As I was working on my post on the Washington State legislature’s vote to recognize such unions, I  caught this comment by openly gay Democratic Rep. Jamie Pedersen who backed the legislation:

“I would like for our four children to grow up understanding that their daddy and their poppa have made that kind of a lifelong commitment to each other,” he said. “Marriage is the word that we use in our society to convey that idea.”

You mean, his children wouldn’t recognize that commitment if the state didn’t recognize their union as marriage?  (He’s not the first to make this kind of claim.)  Theirs must be a pretty weak relationship if they need state sanction to show their commitment.

Now, there are many strong arguments to be made for state recognition of same-sex marriage.  Saying that without it the state’s sanction you couldn’t convey your commitment is not one of them.  And yet, that is part of the Ninth Circuit’s argument in overturning Prop 8.

It is important that we distinguish between state recognition of marriage and the institution itself.  And yes, state recognition confers many benefits.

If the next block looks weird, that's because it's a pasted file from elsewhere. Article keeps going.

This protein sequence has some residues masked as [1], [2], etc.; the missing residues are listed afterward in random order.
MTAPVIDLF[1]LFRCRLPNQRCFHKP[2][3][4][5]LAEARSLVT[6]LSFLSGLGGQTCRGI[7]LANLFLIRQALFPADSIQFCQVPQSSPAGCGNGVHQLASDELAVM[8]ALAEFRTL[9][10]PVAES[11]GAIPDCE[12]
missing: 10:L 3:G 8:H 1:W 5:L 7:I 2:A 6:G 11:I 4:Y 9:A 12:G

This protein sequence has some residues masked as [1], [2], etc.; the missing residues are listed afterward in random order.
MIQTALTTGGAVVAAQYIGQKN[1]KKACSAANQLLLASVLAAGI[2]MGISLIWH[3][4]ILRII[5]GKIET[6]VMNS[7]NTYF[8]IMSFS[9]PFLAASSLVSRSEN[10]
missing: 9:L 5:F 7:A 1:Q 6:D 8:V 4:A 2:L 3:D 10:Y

Even without that recognition, gay people remain free to marry.  And state authorities won’t arrest them for doing so.  Or demand that they move to another state.  They just won’t accord them the benefits they offer to different-sex couples who elect marriage.

Washington State recognizes same-sex marriages the right way

Yesterday, the Washington State House passed a bill to recognize same-sex marriages, following the action last week of the state Senate.  Governor Christine Gregoire “is expected to sign the measure into law next week.

This is exactly how states should go about recognizing same-sex relationships, with elected legislators deciding the matter.

HuffPo to fault Obama campaign for Super PAC coordination?

Do wonder if the Huffington Post’s Sam Stein is going to get upset about the Obama campaign’s decision to enlist Superpacs in its reelection efforts.  After all, the call is coming from the campaign itself.

Tuesday night, after Rick Santorum swept the beauty contests in Colorado, Minnesota and Missouri, he caught “Foster Freiss, the main financial backer” of the Senator’s super PAC standing behind him “as he gave his victory speech“: